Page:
Oy-va-voy, the way Yiddish expressed unsayables edged with joy:
think lace just past the nipple.
Such luck, after Kristalnacht. Some untranslatable
sounds found equivalence in Shanghai,
the only place in 1939 that didn't require a visa.
They were "hulihutu" Mandarin for "confused" but
found the same syllable sass.
When allowed to enter the U.S., they found punchlines:
did you know vista in Latvian means "chicken?"
What a beautiful chicken! One exclaimed to Lake Michigan;
another pointed to a father's German-
town, P.A. bicycle
called it: Pop-cycle.
their card tricks with syntax,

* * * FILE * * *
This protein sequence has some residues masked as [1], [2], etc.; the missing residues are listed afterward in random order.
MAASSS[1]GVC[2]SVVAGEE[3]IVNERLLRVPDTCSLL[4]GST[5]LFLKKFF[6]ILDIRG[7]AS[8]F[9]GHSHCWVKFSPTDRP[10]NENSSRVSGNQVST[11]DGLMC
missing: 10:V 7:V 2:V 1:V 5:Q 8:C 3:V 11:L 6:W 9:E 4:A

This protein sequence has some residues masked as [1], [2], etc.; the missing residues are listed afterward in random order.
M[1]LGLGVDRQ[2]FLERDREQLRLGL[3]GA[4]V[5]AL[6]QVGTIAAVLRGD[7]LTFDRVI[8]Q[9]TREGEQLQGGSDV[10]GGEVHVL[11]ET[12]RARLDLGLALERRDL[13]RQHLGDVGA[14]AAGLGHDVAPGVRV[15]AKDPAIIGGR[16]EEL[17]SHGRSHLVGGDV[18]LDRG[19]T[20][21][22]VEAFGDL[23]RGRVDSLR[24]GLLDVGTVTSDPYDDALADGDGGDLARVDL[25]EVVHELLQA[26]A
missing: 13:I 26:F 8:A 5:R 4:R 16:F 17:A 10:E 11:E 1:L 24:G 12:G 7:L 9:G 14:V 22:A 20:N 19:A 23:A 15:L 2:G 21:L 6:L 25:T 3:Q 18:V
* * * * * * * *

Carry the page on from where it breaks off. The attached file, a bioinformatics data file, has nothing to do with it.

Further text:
alphabet jugglers. Did you know
in Icelandic, speaking "rock language"; is to echo?
So a Jew said it again:
Oy va voy, gargling stones,
while an audience tinkled at a Yid sprinkling wrinkles
with powdered sugar to look old.
A kluger farshteyt fun eyn vort tsvey
(A wise man hears one word and understands two)
How native-like their children sounded,
becoming, like so many unwanteds do,
of double speak, microphone spit,
bringing whole theatres
Melisa Cahnmann-Taylor, Professor of Language and Literacy Education at the University of Georgia, is the author of Imperfect Tense (poems), and three scholarly books in education. Winner of NEA “Big Read” Grants, the Beckman award for "Professors Who Inspire," and a Fulbright for nine-month study of adult Spanish language acquisition in Oaxaca Mexico, blogs at http://teachersactup.com